WELCOME to the High-Field DNP/EPR laboratory

The high-field DNP/EPR laboratory is a new research laboratory in the School of Chemistry at Tel-Aviv University established in 2018. It is led by the a principal investigator Dr. Ilia Kaminker. In our laboratory, we develop new methodologies for material characterization using Nuclear Magnetic Resonance (NMR) spectroscopy. Our main tool is Dynamic Nuclear Polarization (DNP) which allows for an orders of magnitude signal enhancement in NMR spectroscopy. Our goal is to extend the NMR spectroscopy to systems which that are challenging and traditionally not amenable for it. For this purpose, we develop a new methodology and new instrumentation. The systems of interest include single atom heterogeneous catalysts, metal organic frameworks and other materials containing magnetic nuclear isotopes that are not traditionally studied by NMR. 

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Now Recruiting PhD and Master Students

Talented , motivated students with background in chemistry, physics, electrical engineering and related disciplines are encouraged to apply.

Current Projects

Dynamic Nuclear Polarization (DNP) and Electron Paramagnetic Resonance (EPR) at high magnetic field.



We are developing novel experimental tools for high-field DNP and EPR. The 13.8 Tesla spectrometer operating at 386 GHz EPR frequency and 586 MHz NMR (proton) frequencies. The challenge is to design the instrumentation capable of precise pattern generation and signal detection simultaneously at sub-THz and radio frequencies.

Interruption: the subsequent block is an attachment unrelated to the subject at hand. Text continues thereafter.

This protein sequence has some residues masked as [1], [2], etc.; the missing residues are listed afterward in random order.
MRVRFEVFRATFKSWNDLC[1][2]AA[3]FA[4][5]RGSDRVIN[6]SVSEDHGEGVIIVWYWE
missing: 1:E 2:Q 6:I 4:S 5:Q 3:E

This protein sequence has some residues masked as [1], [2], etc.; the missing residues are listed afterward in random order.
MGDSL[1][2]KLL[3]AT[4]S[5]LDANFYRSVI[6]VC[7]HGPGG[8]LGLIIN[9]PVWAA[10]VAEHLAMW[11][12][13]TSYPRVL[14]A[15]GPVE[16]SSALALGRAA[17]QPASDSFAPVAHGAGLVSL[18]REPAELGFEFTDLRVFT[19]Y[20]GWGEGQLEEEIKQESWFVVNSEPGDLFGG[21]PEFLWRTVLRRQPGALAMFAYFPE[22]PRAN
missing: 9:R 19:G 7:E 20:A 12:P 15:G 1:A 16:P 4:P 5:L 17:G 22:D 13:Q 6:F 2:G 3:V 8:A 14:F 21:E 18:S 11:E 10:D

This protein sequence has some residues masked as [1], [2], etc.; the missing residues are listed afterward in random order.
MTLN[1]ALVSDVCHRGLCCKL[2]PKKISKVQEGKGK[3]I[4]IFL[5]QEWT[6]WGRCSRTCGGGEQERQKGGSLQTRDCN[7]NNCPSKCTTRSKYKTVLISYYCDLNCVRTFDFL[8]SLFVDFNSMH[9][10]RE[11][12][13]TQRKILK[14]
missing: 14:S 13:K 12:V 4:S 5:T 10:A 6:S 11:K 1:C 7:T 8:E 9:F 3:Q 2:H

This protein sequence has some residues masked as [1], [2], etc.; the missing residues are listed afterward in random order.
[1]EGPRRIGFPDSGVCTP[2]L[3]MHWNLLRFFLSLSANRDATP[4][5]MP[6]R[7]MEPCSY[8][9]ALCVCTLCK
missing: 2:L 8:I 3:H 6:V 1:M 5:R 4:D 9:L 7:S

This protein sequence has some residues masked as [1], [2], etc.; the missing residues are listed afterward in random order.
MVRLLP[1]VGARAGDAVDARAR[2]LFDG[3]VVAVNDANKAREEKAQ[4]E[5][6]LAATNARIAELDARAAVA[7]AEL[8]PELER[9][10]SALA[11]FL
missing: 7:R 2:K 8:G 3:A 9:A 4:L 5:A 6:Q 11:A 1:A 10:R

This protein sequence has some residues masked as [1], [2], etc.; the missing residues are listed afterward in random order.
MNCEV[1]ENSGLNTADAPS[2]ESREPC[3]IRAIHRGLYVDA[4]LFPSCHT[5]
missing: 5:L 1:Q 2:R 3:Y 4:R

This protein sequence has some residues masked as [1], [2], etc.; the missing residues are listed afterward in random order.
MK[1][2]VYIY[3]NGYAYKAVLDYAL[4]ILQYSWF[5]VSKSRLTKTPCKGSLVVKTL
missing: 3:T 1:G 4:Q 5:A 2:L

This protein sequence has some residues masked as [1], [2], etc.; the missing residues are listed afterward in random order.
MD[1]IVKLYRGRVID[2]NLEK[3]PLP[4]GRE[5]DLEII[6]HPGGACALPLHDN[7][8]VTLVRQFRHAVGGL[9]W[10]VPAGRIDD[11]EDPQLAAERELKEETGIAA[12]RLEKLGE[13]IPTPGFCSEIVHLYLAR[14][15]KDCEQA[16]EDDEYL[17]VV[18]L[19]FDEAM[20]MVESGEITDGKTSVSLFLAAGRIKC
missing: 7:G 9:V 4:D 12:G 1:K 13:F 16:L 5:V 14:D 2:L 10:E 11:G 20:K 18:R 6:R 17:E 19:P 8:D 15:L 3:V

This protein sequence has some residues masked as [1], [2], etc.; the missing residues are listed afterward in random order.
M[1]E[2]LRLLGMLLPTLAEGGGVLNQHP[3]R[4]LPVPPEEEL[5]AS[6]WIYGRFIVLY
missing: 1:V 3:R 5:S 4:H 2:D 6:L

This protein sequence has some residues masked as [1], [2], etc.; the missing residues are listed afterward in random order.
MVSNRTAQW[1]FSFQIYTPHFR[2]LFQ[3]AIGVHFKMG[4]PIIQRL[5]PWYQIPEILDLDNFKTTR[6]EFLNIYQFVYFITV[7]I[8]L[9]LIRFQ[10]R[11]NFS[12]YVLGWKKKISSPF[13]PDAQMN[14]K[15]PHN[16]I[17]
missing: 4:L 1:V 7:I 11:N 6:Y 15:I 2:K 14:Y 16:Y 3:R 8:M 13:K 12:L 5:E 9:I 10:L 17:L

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Ultra-wideline NMR spectroscopy is one of the toughest areas of solid-state NMR. The ultra-wide (> 0.5 MHz) NMR spectra, while potentially containing a wealth of important chemical information, present unique challenges to the NMR spectroscopist. In this project we develop unique methods for efficient hyperpolarization in those demanding systems.

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The dynamics of electron and nuclear spins are governed by quantum mechanics. Hyperpolarization of ultra-wideline nuclei presents new theoretical challenges associated with the unusual magnitude of the anisotropic nuclear -spin interactions that are typically ignored in traditional theoretical treatments. The goal of this project is to develop the modelling and simulations framework for ultra-wideline DNP for data interpretation and guidance of future experiments.